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Soon: House Judiciary To Vote On Subpoena For Mueller Report; GOP Grapples As Trump Flips On Healthcare; Wall Street Journal: Ethiopia 737 Max Pilots Initially Followed Boeing Procedure; House Judiciary Approves Subpoena For Full Mueller Report, Aired 10-10:30 ET

Aired April 3, 2019 - 10:00   ET

THIS IS A RUSH TRANSCRIPT. THIS COPY MAY NOT BE IN ITS FINAL FORM AND MAY BE UPDATED.


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[10:00:41] JIM SCIUTTO, CNN NEWSROOM: Top of a busy news hour. I'm Jim Sciutto reporting from Atlanta.

POPPY HARLOW, CNN NEWSROOM: I'm Poppy Harlow. We're glad you're with us.

Happening now in the House Judiciary Committee, the power of the democratic majority on full display. Any minute now, the panel will authorize subpoenas for the Mueller report in its entirety, and not just that, also the evidence underlying it, thereby, rejecting the Attorney General's plans to turn over an edited version in a week or two.

SCIUTTO: Panel's top republican calls subpoenas both reckless and irresponsible but the democratic Chairman calls the A.G., the Attorney General, a political appointee, who does not deserve the benefit of the doubt.

CNN's Manu Raju is on Capitol Hill. I mean, it's going to be an issuing debate is it not, Manu, because it was an unanimous vote in Congress to make the Mueller report public, but now you have republicans here trying to put the brakes on that.

MANU RAJU, CNN SENIOR CONGRESSIONAL CORRESPONDENT: Yes, very partisan debate taking place in this committee all day, all morning long. Republicans are saying give the Attorney General some time to release the Mueller report. Let him do it consistent with the applicable laws and regulations, redact what's necessary to be redacted.

Democrats say full transparency is necessary. They are saying that precedent is on their side. When you look at what happened with the Starr investigation to Bill Clinton, the republican-led investigation to a Clinton email server in the House Justice Department provided evidence to Capitol Hill. They are saying that -- look at those past cases, this is why we need this information.

Now, what's happening right now is that republicans are trying to limit grand jury information, prevent the grand jury investigation from the Mueller investigation from going over to Capitol Hill. Democrats are about to reject that. And in moments they're going to authorize subpoenas for the Mueller report, for the underlying evidence and for five former White House officials and any records that they got from the White House in their preparations to testimony before the Special Counsel.

Now, Jerry Nadler, the Chairman of the House Judiciary Committee and the top republican on this committee went at it this morning.

(BEGIN VIDEO CLIP)

REP. JERRY NADLER (D), N.Y.: I will give him time to change his mind. But if we cannot reach an accommodation, then we will have no choice but to issue subpoenas for these materials. And if the department still refuses, then it should be up to a judge, not the President and not his political appointee, to decide whether or not it is appropriate for the committee to review the complete record.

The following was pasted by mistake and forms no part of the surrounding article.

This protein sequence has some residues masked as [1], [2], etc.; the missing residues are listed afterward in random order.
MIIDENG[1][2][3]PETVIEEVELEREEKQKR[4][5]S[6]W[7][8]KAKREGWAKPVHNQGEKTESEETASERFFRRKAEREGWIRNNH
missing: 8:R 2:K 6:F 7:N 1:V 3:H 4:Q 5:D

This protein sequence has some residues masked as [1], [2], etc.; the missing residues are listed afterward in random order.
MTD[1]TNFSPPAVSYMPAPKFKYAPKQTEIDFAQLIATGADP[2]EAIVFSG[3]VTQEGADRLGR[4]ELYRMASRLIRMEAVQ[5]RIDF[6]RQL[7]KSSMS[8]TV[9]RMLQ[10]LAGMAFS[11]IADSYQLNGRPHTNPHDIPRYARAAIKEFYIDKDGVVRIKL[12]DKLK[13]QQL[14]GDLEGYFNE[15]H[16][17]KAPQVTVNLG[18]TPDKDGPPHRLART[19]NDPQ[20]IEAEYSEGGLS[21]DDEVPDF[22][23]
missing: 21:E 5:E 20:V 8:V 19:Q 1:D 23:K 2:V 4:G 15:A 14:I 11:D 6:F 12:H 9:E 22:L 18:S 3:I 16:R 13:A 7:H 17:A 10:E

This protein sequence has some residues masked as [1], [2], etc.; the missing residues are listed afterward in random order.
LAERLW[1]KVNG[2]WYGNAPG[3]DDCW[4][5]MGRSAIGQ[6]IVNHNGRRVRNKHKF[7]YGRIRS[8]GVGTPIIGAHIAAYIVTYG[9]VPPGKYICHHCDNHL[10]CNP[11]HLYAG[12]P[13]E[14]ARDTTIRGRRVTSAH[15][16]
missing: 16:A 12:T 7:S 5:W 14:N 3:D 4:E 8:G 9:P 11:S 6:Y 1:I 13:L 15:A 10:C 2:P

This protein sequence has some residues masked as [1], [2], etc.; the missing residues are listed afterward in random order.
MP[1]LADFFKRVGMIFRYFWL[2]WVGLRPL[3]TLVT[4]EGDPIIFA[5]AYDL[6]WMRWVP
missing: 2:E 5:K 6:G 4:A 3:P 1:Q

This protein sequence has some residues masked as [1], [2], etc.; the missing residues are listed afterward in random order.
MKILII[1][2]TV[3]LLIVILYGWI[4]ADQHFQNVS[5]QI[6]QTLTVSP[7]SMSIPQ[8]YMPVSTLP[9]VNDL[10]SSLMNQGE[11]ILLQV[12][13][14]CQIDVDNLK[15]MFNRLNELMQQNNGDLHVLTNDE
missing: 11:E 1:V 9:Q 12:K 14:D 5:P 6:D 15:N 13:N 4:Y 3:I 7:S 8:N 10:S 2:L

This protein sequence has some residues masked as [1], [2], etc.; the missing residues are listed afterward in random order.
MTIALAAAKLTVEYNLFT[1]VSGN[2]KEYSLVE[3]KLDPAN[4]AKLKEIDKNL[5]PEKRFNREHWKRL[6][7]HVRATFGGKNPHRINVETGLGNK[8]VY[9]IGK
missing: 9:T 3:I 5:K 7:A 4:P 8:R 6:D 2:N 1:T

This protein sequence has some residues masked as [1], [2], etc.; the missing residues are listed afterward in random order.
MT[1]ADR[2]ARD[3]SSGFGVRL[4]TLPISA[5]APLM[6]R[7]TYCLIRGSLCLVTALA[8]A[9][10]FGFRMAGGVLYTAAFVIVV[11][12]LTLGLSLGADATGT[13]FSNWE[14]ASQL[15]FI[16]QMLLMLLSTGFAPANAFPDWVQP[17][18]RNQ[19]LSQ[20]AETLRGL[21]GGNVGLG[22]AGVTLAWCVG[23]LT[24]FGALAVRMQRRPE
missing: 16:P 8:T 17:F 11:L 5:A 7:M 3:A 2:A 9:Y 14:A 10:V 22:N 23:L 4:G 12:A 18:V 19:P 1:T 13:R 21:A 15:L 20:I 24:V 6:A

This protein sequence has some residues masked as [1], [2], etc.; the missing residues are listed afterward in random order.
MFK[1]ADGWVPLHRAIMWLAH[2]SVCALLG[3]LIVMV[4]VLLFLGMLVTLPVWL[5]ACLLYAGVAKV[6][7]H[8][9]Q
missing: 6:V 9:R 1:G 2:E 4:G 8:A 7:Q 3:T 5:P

REP. DOUG COLLINS (R), G.A.: This is reckless, it's irresponsible and it's disingenuous. It's also confusing since the Attorney General is doing exactly what he said he would be doing, making as much of the report public as possible under federal law and department on policy.

(END VIDEO CLIP)

RAJU: So one thing that Collins also said was that the people who are facing subpoenas, the five former White House officials, some of them, he said, are cooperating already with the House Judiciary Committee's investigation into obstruction of justice. That appears to be an apparent reference to the former White House officials Hope Hicks and Steve Bannon. He said, why serve them with a subpoena? But democrats are saying, are not actually serving them with a subpoena today. They want this authorized so that if they don't get cooperation, they plan to drop these in the laps of all these individuals.

And, as you heard Jerry Nadler there, he is willing to take this fight to court, and that could be ratcheted up, even before Barr decides to release the redacted version of the Mueller report. Guys?

HARLOW: Yes, he made that abundantly clear this morning in that opening statement. Manu, thanks for the reporting.

Let's get some insight from Jim Schultz, a former White House lawyer under President Trump, and Elizabeth Holtzman, former Democratic Congresswoman, who not only served on the Judiciary Committee during Watergate but also co-wrote the special prosecutor law that followed. Good morning to you, both.

Elizabeth, let me begin with you, because we just saw this argument between a ranking republican and Chairman Nadler about the independent counsel statute versus the Special Counsel, right? And Cohen says it's not apples to apples here.

When you look back at Watergate, when you look back at the ruling from Judge Sirica in 1974 to allow to agree to turn over to allow the turnover the grand jury report and evidence on Watergate, Bill Barr says it's exactly that that the law prevents him from turning over. Who is right and what should the committee do?

[10:04:52]

FMR. REP. ELIZABETH HOLTZMAN (D), N.Y.: Well, the fact of the matter is that this discussion is a kind of theoretical discussion, because Barr, if he really wanted the grand jury materials to be turned over to the Judiciary Committee, which would ultimately allow Congress to make a decision as to whether obstruction of justice has taken place, impeachable offenses have taken place, whether we need remedial legislation, then he would go to court himself, which is what happened during the Jaworski, during the Nixon impeachment. He would go to court. He might even go to court with Jerry Nadler with Mueller and say, judge, this material is important. During the Nixon impeachment proceedings, the grand jury developed a roadmap. The judge ordered that to be turned over to the Judiciary Committee. We would like the same thing to happen now.